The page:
This case was a little harder because it involved a mindset switch. People who use to work out every single day are reluctant to accept that training less will get them better results. No matter how hard I try to explain that they need more rest, it´s hard to believe.
I accepted that a long time ago so, I usually ask them for a week or two to try my way. Once they notice progress, they´re more open to explore different training methods, give themselves a truce and not obsess.
We went from 6 booty workouts per week to just 2. She got results from the first week. She had been pounding her glutes for so long that her poor muscles just needed to reduce the frequency of training and have real-time to grow.
Problems associated with weak glutes
You may relate to George or Jennifer, nonetheless, there are some other problems associated with weak glutes that can indicate you need to focus on them:
- Lower back pain. When the glutes are weak, the muscles in the anterior side of the hip, mostly the psoas, tighten up to provide the pelvis and spine with the stability that it is lacking.
- Chronically ‘’tight’’ hamstrings. Due to glutes weakness, pelvis tilt. As a result, the hamstrings are in a permanently lengthened state and feel tight.
- Piriformis syndrome. When the glute medius is deactivated and the pelvis is unstable, the piriformis muscle along with the deep group of femoral rotators will work overtime to stabilize the hip. This can lead to piriformis syndrome.
- Runner’s knee (Patella-femoral syndrome). A common condition that plagues plenty of runners, is one of many issues that can be caused by weak glutes.
- Lower leg and foot problems. Weak glute medius and minimus muscles often cause poor alignment in the knees, ankles, and feet. This can cause Achilles tendonitis, plantar fasciitis, shin splints, ankle sprains, and other issues in the lower leg and foot.
- Posture and alignment. When our glutes are weak, this can tilt our hips (tight hip flexors, weak glutes, and lower back). It creates a domino effect throughout the entire body and can lead to a belly that pushes out, an unnatural arch in our back.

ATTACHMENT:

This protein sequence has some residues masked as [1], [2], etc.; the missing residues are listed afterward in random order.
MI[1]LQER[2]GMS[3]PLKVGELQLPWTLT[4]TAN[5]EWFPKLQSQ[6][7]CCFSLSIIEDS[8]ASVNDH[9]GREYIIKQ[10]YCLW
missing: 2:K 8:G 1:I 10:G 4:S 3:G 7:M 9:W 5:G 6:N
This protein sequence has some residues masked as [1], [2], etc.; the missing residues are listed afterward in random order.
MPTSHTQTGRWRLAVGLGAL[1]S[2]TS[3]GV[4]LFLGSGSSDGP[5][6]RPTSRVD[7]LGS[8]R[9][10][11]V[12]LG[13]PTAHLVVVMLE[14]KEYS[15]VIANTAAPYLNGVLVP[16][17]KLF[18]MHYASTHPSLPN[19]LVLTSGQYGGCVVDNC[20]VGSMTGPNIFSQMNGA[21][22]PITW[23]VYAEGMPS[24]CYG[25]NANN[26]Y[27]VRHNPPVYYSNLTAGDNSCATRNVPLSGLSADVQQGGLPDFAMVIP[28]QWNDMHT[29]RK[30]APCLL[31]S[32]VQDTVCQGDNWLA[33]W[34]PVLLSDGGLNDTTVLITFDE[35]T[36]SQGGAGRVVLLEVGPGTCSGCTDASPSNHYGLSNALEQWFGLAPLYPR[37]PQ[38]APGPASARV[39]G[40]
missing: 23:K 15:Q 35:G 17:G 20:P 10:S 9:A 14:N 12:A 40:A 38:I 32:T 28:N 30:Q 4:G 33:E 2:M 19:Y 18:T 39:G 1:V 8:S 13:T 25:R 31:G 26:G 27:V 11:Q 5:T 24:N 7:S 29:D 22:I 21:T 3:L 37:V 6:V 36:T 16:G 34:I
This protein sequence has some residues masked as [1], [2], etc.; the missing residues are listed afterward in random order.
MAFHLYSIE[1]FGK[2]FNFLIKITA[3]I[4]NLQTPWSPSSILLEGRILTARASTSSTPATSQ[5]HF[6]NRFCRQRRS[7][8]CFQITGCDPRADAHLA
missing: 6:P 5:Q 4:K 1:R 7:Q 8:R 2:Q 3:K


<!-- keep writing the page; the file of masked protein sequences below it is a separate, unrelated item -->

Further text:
Let´s take a glance at this muscle group before I explain to you how to build a well-structured glute workout.
Glute Muscles Explained
The gluteal complex is composed of three muscles; Gluteus Maximus, Gluteus Medius, and Gluteus Minimus.
The Gluteus Maximus is the most superficial of the muscles in the hip. It is responsible for extending your hip/leg backward and also assists in the abduction and external rotation of the femur, and the stabilization of the knee.
Since this muscle is very large, people who want to grow their booty focus too much on it. You shouldn´t neglect the other two.
The Gluteus Medius is a large fan-shaped muscle located in the posterior hip. It is responsible for the abduction, internal and external rotation of the hip, and stabilization of the hip and pelvis.
The Gluteus Minimus lies deep to the gluteus medius muscle. It´s the smallest muscle of the group and also the deepest. The Gluteus Minimus helps the Gluteus Medius in the rotation of the hip.
The medius and minimus are the main stabilizers of the pelvis and femur, and externally rotate and abduct the femur. Both of these muscles are essential to the alignment of the hips, knees, ankles, and feet.
As you see, the glutes fulfill several functions and a single exercise is not going to train them completely.
Tips for healthy good-looking glutes
Tip #1: Attending to their main functions, I recommend you to include hip abduction movements (Gluteus Medius and Minimus) and hip extension movements (Gluteus Maximus), in that order. Here are my favorite glute training exercises, truly spine-friendly and well-tolerated even by my clients battling through lower back pain. (Click to watch the videos).
Hip abduction movements
Hip extension movements
Tip #2: Pick two exercises of each group and perform 4-5 sets of each one. 10-12 reps per set.
*You need to use a challenging resistance, if you can perform 15 reps, the resistance is too light.
Tip#3: Frequency. 2 times a week will do the work, giving your glutes enough time to recover and grow to their full potential.
This approach has worked for George, Jennifer, and some other clients over the years. I´m sure will work for you as well.
In any case, next week I will add 3 specific glute workouts to the app. Until then, have fun trying these exercises.